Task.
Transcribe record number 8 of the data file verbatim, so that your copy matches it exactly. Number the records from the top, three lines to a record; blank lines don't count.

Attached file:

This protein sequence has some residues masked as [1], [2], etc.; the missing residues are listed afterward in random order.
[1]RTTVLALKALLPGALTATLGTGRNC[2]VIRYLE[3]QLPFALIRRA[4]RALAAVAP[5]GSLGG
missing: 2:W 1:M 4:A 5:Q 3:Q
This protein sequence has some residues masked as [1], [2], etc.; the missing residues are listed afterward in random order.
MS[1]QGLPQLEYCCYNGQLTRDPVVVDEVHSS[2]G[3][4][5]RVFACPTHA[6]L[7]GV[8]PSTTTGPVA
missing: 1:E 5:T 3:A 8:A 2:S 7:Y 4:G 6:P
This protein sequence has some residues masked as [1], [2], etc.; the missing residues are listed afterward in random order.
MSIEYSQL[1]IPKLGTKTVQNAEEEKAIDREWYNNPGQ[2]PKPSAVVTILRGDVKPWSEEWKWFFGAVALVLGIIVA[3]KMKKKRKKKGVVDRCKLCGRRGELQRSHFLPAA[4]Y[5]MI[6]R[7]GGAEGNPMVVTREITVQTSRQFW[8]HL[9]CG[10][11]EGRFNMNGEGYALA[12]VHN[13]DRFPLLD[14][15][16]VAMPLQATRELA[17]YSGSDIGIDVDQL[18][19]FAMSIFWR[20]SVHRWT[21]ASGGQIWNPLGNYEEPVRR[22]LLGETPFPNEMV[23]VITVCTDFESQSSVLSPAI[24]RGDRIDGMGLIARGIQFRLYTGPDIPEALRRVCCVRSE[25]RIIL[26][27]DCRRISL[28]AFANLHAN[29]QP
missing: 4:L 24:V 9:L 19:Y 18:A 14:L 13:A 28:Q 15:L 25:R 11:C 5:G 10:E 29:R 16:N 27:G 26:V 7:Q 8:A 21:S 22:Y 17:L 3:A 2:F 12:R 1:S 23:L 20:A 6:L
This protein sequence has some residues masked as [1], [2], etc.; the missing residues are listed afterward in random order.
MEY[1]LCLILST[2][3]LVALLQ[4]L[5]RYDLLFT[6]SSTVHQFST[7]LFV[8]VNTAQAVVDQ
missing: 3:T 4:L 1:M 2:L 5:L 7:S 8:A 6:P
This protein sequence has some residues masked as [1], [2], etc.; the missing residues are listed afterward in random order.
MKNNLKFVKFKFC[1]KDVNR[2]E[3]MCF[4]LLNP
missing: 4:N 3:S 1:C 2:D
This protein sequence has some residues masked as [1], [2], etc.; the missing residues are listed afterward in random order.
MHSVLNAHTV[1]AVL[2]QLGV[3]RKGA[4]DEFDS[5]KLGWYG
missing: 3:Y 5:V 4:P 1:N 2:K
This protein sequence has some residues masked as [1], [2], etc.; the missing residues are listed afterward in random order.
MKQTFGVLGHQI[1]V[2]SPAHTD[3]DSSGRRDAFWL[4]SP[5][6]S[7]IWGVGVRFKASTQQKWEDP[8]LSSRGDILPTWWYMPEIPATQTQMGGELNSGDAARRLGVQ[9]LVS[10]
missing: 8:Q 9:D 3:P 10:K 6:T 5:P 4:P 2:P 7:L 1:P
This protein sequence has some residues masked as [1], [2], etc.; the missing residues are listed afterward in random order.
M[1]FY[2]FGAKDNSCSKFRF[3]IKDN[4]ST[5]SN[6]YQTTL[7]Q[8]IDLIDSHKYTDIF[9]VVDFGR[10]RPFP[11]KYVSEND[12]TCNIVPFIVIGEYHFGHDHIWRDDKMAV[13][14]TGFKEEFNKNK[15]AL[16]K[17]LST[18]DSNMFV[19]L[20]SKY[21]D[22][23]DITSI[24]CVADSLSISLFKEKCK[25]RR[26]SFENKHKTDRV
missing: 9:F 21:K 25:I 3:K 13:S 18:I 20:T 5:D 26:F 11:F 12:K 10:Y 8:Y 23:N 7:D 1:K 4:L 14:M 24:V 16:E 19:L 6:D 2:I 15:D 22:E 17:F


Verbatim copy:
This protein sequence has some residues masked as [1], [2], etc.; the missing residues are listed afterward in random order.
M[1]FY[2]FGAKDNSCSKFRF[3]IKDN[4]ST[5]SN[6]YQTTL[7]Q[8]IDLIDSHKYTDIF[9]VVDFGR[10]RPFP[11]KYVSEND[12]TCNIVPFIVIGEYHFGHDHIWRDDKMAV[13][14]TGFKEEFNKNK[15]AL[16]K[17]LST[18]DSNMFV[19]L[20]SKY[21]D[22][23]DITSI[24]CVADSLSISLFKEKCK[25]RR[26]SFENKHKTDRV
missing: 9:F 21:K 25:I 3:K 13:S 18:I 20:T 5:D 26:F 11:F 12:K 10:Y 8:Y 23:N 7:D 1:K 4:L 14:M 24:V 16:E 19:L 6:D 2:I 15:D 22:E 17:F